UNLIKE most other kinds of art, posters are ephemeral — put up to make some sort of announcement then thrown away after the event. But this year, a search of the archives of the Cultural Center of the Philippines turned up a trove of posters of concerts, plays, ballets, and other events that had been held there since its founding in 1969. A selection of these posters were put on exhibit in March, in a show called Poster/ity that was reprised later in the year. And today the public can still enjoy the posters thanks to a book.
Back in March, the CCP mounted Poster/ity: 50 Years of Art and Culture at the CCP, featuring a collection of over 200 posters, chosen from an archive of over 1,000 pieces. It was reprised later in the year, running from October to Dec. 8. But this time the exhibit was accompanied by a book of the same title.
According to CCP Vice-President and Artistic Director Chris B. Millado, this was the first time that the CCP published a book on graphic design.
“We felt that it was so significant in terms of telling the story of CCP,” Mr. Millado said during the book’s launch on Nov. 26 at the CCP Main Gallery.
Aside from documenting the archive of posters in the CCP library, CCP Visual Arts & Museum Division Head Rica Estrada said that the book was published in order “to address the lack of reference materials in Philippine graphic design.”
“When doing research for this exhibition, I got in touch with a number of universities and institutions and designers to see if there had been any project similar to this before,” Ms. Estrada recalled. “Unfortunately, what I found out was that there really is a dearth of materials on our local graphic designers and on the history of Philippine graphic design.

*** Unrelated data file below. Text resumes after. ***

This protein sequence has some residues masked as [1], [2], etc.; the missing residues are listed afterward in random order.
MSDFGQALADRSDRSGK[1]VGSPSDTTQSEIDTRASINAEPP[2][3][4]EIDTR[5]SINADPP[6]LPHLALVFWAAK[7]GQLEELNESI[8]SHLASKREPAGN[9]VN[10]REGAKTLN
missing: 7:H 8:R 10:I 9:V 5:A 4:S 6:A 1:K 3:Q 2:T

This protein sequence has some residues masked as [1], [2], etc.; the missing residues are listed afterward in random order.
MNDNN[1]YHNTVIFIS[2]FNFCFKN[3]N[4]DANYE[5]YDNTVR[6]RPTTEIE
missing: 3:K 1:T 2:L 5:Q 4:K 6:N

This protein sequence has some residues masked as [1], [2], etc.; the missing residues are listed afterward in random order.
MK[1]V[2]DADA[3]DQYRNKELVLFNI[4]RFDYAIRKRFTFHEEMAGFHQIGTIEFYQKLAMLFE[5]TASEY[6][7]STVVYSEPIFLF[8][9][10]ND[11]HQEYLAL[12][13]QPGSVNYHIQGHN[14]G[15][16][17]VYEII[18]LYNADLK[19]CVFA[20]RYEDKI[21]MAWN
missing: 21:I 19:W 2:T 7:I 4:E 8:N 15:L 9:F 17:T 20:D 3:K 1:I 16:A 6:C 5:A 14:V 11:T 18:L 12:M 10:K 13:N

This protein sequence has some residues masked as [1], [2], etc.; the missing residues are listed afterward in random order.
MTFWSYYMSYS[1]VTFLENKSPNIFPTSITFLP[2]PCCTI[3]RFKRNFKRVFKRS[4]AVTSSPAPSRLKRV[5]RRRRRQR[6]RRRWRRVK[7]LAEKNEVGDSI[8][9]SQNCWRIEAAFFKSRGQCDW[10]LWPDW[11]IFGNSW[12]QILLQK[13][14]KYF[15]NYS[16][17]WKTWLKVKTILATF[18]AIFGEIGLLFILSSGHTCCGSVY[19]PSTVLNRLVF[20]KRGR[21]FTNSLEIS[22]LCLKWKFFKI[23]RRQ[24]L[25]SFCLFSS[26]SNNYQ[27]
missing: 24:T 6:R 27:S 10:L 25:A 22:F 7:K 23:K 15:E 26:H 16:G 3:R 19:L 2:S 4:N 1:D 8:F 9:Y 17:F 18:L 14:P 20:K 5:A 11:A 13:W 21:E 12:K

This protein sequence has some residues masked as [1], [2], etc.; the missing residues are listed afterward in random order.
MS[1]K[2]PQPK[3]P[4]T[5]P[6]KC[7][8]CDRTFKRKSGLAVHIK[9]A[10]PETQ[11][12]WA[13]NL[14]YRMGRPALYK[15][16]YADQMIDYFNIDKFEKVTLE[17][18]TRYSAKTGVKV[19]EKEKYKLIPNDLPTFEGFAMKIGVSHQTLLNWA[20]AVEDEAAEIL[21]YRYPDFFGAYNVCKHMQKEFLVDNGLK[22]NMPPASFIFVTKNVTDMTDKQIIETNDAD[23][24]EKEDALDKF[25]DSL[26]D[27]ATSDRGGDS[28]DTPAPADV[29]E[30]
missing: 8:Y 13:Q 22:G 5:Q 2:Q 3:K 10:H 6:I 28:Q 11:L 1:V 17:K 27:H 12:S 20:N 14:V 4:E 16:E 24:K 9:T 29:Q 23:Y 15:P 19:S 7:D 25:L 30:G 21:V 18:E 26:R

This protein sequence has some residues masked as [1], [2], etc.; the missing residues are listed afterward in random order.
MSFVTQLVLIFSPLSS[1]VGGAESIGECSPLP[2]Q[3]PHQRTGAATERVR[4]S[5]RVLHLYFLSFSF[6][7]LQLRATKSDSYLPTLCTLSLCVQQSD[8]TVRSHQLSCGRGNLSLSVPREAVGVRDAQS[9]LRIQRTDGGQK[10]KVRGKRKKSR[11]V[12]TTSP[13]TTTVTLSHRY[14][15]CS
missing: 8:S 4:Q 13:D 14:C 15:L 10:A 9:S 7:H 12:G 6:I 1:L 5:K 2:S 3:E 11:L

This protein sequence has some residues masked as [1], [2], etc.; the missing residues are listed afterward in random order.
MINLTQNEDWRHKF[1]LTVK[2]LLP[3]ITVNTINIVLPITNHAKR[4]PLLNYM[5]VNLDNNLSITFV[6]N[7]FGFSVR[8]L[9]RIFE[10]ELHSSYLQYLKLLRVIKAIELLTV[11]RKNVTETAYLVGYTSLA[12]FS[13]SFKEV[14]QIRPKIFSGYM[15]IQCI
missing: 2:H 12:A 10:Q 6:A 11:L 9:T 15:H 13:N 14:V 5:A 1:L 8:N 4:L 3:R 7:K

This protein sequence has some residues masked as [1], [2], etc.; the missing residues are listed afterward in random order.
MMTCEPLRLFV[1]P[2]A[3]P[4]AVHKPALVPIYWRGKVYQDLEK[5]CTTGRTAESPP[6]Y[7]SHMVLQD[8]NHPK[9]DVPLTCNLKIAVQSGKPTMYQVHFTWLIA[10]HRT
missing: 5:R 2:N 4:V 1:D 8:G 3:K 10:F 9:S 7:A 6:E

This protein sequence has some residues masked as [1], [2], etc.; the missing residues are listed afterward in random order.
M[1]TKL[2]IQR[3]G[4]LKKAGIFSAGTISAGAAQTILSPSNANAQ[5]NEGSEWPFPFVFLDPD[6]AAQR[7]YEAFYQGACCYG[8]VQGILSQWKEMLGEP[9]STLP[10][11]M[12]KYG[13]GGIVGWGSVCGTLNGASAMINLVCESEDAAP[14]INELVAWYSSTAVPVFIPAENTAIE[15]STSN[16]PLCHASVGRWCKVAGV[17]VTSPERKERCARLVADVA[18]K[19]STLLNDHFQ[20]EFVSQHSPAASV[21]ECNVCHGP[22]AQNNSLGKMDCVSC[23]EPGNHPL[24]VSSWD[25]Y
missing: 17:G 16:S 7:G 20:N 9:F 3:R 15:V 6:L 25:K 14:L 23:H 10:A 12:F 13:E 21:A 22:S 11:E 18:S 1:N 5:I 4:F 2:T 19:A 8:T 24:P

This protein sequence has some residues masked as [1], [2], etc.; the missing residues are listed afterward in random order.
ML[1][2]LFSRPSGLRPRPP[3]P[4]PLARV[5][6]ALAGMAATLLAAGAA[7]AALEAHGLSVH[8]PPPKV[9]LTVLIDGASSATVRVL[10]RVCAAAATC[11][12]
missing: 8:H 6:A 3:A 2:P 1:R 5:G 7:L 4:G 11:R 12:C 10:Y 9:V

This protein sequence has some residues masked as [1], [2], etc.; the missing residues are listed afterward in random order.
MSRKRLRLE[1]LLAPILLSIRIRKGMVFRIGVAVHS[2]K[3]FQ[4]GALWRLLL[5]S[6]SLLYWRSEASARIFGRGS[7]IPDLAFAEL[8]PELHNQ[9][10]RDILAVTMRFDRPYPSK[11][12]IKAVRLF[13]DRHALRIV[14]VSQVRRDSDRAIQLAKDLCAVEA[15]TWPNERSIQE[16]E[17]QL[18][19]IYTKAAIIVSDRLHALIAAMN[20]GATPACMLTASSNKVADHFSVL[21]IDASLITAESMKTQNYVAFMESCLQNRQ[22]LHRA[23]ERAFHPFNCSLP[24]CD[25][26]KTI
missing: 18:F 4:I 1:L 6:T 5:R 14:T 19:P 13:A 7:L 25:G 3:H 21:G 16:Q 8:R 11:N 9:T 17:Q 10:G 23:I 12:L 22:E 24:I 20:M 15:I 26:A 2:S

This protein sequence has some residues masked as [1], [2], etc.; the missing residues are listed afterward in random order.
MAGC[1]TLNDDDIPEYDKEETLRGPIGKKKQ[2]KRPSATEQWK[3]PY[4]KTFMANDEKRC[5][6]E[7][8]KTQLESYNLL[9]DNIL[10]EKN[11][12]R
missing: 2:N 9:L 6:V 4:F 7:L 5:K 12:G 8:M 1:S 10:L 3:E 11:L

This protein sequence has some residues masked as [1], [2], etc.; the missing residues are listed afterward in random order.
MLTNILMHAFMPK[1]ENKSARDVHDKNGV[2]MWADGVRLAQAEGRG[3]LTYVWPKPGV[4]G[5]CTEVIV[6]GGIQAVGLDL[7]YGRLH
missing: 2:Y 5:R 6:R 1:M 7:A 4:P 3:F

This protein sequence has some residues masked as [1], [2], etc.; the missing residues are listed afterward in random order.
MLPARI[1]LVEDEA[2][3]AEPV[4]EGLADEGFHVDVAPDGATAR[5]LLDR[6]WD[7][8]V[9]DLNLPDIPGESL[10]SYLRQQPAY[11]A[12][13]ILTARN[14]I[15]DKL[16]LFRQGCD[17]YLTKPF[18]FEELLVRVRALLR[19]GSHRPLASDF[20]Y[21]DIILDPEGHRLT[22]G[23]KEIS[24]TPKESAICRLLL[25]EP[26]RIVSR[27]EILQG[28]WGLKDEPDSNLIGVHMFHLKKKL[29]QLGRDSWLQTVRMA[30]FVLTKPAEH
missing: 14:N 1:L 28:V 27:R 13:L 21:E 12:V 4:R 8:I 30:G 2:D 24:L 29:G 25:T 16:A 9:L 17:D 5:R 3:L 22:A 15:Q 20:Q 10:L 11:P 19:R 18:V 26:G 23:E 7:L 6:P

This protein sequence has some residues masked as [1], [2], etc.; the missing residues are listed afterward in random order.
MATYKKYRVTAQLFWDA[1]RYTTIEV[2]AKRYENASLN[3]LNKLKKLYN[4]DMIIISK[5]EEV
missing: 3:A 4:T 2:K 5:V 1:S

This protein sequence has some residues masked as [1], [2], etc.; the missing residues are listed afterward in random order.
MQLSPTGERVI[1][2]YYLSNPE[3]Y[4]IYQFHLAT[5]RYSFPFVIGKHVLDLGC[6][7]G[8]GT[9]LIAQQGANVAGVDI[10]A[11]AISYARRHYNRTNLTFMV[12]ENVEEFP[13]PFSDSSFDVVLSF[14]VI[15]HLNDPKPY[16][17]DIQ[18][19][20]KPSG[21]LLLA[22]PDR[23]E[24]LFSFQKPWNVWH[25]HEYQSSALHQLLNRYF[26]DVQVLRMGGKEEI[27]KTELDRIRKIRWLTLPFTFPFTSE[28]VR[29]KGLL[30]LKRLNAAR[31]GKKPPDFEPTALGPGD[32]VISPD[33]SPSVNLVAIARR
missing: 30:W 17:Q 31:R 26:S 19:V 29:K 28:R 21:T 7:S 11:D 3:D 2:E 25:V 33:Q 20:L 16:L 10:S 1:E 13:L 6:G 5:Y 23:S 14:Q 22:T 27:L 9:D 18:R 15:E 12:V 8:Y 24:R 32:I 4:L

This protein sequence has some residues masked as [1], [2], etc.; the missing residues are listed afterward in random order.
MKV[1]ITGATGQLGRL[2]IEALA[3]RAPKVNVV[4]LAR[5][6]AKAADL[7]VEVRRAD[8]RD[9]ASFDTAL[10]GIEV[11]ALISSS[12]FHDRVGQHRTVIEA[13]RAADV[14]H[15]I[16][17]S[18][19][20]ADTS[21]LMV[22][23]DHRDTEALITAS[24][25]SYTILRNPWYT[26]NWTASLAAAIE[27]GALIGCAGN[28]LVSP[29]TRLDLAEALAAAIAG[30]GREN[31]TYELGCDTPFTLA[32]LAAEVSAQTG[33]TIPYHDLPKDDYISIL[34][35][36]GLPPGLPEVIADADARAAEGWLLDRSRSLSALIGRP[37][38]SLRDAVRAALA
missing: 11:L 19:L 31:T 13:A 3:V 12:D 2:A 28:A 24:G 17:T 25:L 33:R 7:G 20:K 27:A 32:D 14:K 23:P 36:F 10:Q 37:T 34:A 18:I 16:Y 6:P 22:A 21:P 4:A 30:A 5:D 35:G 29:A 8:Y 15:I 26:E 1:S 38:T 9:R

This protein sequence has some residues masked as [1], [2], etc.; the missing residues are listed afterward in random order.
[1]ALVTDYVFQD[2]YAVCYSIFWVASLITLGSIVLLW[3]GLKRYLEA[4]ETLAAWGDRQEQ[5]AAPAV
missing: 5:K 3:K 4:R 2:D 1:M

“Perhaps this has to do with the nature of design, which, unlike the fine arts, has the tendency to hide and not properly acknowledge, historicize, and document the practitioners.”
The title of the exhibit and book separates the suffix “ity” which means “the state of being something.”
“This play of words describes how graphic intervention like a poster creates a narrative to entice cultural audienceship,” said book designer and exhibit co-curator Baby Imperial, who, along with Damien “Coco” Anne, suggested the idea for a poster exhibition in 2016 while looking through archival material.
The book contains an introductory essay by American graphic designer and educator Lucille Tenazas, essays by exhibit co-curators Ringo Bunoan and Baby Imperial on designing the exhibition, an essay by CCP Library and Archives Division head Alice Esteves on the importance of documentation and conservation of ephemera, and images of the posters.
“It’s our hope [that] with this exhibition and the publication, we can begin to remedy and give Philippine graphic design the stage it deserves,” Ms. Estrada said.
The paperback books cost P500 are available to order by sending an e-mail to firstname.lastname@example.org. There are also limited edition reproductions of 10 posters from the exhibit for sale. — Michelle Anne P. Soliman